Not All SLAPs Are Created Equal: A Comparison of Patients with Planned and Incidental SLAP Repair Procedures

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Adv Orthop


Background. Epidemiological studies have shown a progressive increase in the rate of superior labrum anterior-posterior (SLAP) repair surgery after the year 2000. However, it is not clear whether this is due to increased recognition of isolated SLAP tears or increased SLAP repair performed secondarily during arthroscopy for other purposes.

Hypothesis/Purpose. We hypothesized that both isolated SLAP repair and secondary SLAP repair increased with time and that patient age influenced the pathway to SLAP diagnosis and surgery - such that younger patients were more likely to have isolated SLAP repair surgery after being diagnosed in clinic.

Study Design. Descriptive epidemiology study.

Methods. Data were obtained from the MarketScan database from 2003 to 2013. CPT and ICD-9 codes were used to identify SLAP surgery patients and concomitant procedures. The timing of SLAP diagnosis relative to surgery was used to determine whether the injury was recognized preoperatively.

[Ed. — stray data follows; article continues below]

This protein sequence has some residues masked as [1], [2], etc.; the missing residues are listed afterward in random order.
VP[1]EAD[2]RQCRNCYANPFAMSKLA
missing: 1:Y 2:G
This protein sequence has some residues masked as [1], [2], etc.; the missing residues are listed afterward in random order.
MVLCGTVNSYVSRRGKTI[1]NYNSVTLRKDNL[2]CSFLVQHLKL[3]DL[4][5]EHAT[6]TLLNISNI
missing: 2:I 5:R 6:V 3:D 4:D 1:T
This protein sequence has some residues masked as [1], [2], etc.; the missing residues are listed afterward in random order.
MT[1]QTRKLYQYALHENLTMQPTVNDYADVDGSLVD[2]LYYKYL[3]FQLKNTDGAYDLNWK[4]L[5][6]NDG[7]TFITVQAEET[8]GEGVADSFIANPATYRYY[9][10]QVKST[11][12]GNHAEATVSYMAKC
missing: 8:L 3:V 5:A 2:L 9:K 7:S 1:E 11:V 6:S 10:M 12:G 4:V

Results. 64,497 SLAP surgery patients were included. Preoperative SLAP diagnosis increased from 17.1% in 2003 to 44.6% in 2013. Patients diagnosed preoperatively were younger and had fewer concomitant procedures. Increasing age and concomitant rotator cuff tear (RCT) repair corresponded to lower odds of preoperative SLAP diagnosis.

Discussion. Younger patients were more likely to have their SLAP tear diagnosed prior to surgery. Those diagnosed before surgery had fewer simultaneous procedures during their operations, suggesting that SLAP repair was more likely the primary operation. From 2003 to 2013, SLAP tears were increasingly recognized in the preoperative setting.

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